Teeth Whitening Dentist In Charlotte NC
Teeth Whitening Process Overview
A type of cosmetic dental procedure, teeth whitening is used to whiten the dentin and enamel layer of the teeth. Typically, the teeth are bleached by using chemicals like hydrogen peroxide or carbamide peroxide.
Your actual teeth whitening results depend on the current shade of the teeth. If the teeth are severely discolored or decayed, other treatment measures may be administered before the bleaching agent application.
The bleaching agent works to saturate through the top layer of the tooth’s enamel and dentine. It then reacts with the colored molecules that cause discoloration to lighten the appearance.
Laser Light Options Gain Popularity
In some cases, a dentist may use laser light to whiten the teeth. Laser light teeth whitening is becoming much more popular these days. Reviews by patients and studies show that the results are seen faster than traditional bleaching. Dentists who use laser light are trained to administer this method.
Rather than using laser light or even bleaching agents, many people opt for natural teeth whitening methods. These “Do-It-Yourself” remedies most often include the following materials:
- Coconut oil
- Essential oils
- Baking soda
While some of these methods may work, others are ineffective. There are a lot of misconceptions and teeth whitening myths that we will discuss.
Myth 1: People with sensitive teeth should avoid teeth whitening
If you have teeth sensitivity issues, you don’t t need to avoid teeth bleaching. Address your issue with your dentist before the procedure. This discussion will help him determine the best approach for treatment.
Dr. Mjahed may recommend the usage of a toothpaste that will help alleviate sensitivity. He may instruct you to begin using it before and after the procedure. Other options include using desensitizing gel or gum guards during the treatment. It’s always better to discuss your dental concerns before the procedure in order to receive the best care.
Myth 2: Oil pulling whitens teeth
An ayurvedic remedy, oil pulling involves swishing edible oil for 20-30 minutes. Most people will use coconut oil as the choice for oil pulling. Although oil pulling can be useful to lift food particles, it doesn’t remove or lighten the stains. In fact, there are no scientific studies that confirm the truth to it.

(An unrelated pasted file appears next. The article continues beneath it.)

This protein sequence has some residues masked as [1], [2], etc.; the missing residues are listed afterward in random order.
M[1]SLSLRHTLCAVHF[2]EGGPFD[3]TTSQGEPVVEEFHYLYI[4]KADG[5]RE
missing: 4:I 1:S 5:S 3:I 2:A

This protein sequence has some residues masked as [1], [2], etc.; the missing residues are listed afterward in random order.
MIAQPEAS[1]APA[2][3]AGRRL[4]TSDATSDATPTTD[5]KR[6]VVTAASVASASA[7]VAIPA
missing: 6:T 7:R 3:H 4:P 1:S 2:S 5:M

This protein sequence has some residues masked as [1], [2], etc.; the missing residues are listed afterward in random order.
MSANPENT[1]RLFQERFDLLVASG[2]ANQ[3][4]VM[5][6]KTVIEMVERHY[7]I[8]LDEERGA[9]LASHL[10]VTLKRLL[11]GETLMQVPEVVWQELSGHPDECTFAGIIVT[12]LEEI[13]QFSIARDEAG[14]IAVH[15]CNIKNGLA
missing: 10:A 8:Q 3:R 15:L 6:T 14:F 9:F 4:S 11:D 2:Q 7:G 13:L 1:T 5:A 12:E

Myth 3: Using baking soda for teeth whitening
People use baking soda with a lemon juice mixture to brush teeth twice a day. While some claim to have seen results from using this mixture, there is no scientific proof to support these claims. Sure, the acidic mixture can lift off slight stains. However, it is unable to give a brighter result.
One of the biggest risks of using this mixture is permanent damage to the enamel. Permanent damage is the result of excessive use.
Myth 4: Whitening the teeth can harm the enamel
Over the counter whiteners can damage the enamel in cases where there is over-usage. For the best and safest results, professional teeth whitening is necessary. Dr. Mjahed will determine the best option for whitening treatment.
Tooth enamel erosion risks decrease substantially when your dentist chooses to use teeth whitening gel rather than other materials. Whitening gel and most any other professional teeth whitening material do no harm to your enamel if treatment is administered correctly.
Myth 5: Using essential oils help
Essential oil lovers swear by using this method as a way to whitening teeth. However, there are no studies or evidence to support these claims. Those who promote this method often recommend using peppermint, sweet orange, clove, cinnamon, etc. Ingesting essential oils such as the ones mentioned here are harmful to organs and bodily functions.
Myth 6: Using stronger whitening agents is the best method
As bleaching agents contain peroxide, using them at higher concentrations can result in sensitive teeth. This will again, cause your enamel and the outer layer of your teeth to wear off.
Some people religiously follow these teeth whitening myths without doing actual research. This brings confusion and gives birth to more teeth whitening myths. Do your research first and always consult a dentist on what to do and what not. Ditch the essential oils and discuss teeth whitening with your dentist.